You are searching about Home Work Sheets For Advance 3 To 4 Year Olds, today we will share with you article about Home Work Sheets For Advance 3 To 4 Year Olds was compiled and edited by our team from many sources on the internet. Hope this article on the topic Home Work Sheets For Advance 3 To 4 Year Olds is useful to you.
The Silent Period of Second Language Acquisition – Know This Before Frustration Takes Over!
There are five different stages in the second language acquisition process:
1) The Silent Period
2) The Early Production Period
3) The Period of Speech
4) The Average Production Period
5) The Advanced Production Period
Although there is a lot of research on these different stages, of these five periods, probably the most misunderstood, ignored or even unknown by both teachers and students is the first one, the Silent Period, which will be the focus of our article today. .
What is the Silent Period?
The first stage of language acquisition is called “The Silent Period” simply because the students do not speak much yet. For some students this period can be shorter or longer, between 2 to 6 months, although it can also last much longer, depending on the exposure to the foreign language that the student has.
For example, a foreigner living abroad and surrounded by a new language all day may have a shorter silent period than a student in his home country who attends a bilingual school where a second language is taught for four or five hours a day. In turn, this student’s silent period may be considerably shorter than that of a student studying a second language only two hours a week. So it becomes clear that generalizing how long this period can last is almost impossible, because it depends on many personal and individual variables that come into play.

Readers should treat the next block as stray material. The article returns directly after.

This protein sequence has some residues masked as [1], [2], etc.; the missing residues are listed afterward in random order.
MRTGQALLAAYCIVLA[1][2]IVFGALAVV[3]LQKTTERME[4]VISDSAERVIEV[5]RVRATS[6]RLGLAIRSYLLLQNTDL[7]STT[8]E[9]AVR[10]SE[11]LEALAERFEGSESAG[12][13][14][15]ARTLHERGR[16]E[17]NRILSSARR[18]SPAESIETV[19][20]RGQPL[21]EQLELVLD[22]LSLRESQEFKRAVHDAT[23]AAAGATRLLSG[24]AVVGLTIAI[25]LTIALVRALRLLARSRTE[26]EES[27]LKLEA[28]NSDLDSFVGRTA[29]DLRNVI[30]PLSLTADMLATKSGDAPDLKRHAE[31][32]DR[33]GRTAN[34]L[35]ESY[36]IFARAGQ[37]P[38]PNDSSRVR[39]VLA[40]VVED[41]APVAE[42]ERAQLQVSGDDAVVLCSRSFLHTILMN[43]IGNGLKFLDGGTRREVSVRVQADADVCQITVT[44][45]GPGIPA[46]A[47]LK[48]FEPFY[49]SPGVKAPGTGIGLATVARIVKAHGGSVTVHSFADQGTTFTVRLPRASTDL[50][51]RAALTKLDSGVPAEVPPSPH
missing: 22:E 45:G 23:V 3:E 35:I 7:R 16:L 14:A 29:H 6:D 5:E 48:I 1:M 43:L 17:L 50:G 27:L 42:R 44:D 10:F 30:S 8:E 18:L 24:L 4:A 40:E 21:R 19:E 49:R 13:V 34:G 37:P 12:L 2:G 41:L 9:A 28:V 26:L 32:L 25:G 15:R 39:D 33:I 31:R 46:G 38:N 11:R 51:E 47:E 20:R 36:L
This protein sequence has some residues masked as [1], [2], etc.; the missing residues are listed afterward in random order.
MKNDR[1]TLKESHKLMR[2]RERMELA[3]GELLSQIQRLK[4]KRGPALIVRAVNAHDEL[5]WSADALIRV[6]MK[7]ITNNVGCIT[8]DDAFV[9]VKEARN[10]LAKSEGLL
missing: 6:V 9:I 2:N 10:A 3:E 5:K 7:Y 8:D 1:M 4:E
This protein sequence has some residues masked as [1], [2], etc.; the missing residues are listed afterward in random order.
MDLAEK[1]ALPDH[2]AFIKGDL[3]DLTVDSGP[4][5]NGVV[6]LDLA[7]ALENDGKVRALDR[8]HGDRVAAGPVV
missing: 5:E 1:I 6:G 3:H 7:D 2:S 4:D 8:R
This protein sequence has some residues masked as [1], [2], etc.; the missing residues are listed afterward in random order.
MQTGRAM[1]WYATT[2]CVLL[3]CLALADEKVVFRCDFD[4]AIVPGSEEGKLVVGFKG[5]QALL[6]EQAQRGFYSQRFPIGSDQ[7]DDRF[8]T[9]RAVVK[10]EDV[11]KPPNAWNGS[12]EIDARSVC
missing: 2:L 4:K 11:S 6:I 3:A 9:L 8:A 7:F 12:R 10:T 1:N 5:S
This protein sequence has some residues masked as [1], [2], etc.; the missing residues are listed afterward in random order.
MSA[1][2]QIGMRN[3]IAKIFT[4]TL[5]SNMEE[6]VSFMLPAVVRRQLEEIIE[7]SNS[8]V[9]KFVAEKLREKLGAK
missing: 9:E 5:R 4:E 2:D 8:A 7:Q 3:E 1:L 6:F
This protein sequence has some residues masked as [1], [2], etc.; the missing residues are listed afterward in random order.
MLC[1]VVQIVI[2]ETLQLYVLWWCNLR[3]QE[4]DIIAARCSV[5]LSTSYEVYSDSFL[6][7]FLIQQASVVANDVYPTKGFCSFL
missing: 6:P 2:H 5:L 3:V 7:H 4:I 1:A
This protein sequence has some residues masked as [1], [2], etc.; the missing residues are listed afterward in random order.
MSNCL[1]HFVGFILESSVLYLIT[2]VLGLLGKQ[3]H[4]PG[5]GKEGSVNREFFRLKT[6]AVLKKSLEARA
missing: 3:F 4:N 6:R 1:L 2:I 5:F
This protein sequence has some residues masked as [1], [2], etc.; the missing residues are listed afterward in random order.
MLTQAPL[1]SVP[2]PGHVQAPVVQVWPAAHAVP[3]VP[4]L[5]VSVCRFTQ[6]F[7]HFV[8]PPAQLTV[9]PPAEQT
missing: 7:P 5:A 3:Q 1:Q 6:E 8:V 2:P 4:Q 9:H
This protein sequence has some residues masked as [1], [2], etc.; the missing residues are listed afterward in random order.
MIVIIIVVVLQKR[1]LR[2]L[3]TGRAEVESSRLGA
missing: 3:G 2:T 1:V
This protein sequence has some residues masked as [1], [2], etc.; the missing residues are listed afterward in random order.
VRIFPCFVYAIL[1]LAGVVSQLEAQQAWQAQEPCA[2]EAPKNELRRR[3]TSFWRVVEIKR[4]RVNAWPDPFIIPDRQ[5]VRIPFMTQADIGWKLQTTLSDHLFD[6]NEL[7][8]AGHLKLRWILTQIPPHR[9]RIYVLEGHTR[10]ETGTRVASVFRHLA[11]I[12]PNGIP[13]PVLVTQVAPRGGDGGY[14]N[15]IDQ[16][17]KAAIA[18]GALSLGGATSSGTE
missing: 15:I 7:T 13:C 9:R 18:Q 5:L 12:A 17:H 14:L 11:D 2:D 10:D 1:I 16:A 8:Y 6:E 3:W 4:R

The main characteristic of this stage is that after some initial exposure to the language, the learner is able to understand much more than she/he can produce. You can easily see this in two year old babies too! You can talk to them normally and they can definitely understand whatever you say. However, even if they wanted to say exactly what you said, they couldn’t. They may use some of your words but they would find it impossible to express their ideas in a similarly organized manner, despite the fact that they can understand every single word we have said.
This goes hand in hand with the fact that understanding preceded production. We will always be able to understand much more than we can produce. For example, despite knowing little or nothing about economics, accounting, and marketing, when I watch or read news reports about those fields, I can have a pretty good and accurate idea of what those reports are about. However, if someone asked me to explain what the reports said, I would certainly resort to general language and simpler explanations to describe what the experts stated using specific jargon and technical analysis.
In other words, at the level of understanding, I might be able to understand everything, but at the level of production, I may not be able to express everything I heard in exactly the same way. However, with more exposure to those topics, and if they became meaningful to me and part of my everyday reality, after a while I could start using that specific jargon as part of my everyday vocabulary. In this example, the period of time between my initial exposure to the topic, perhaps the first time I heard a report on those topics and the time when I could talk about it freely without jargon or any language problems could be considered my silent. period in the field.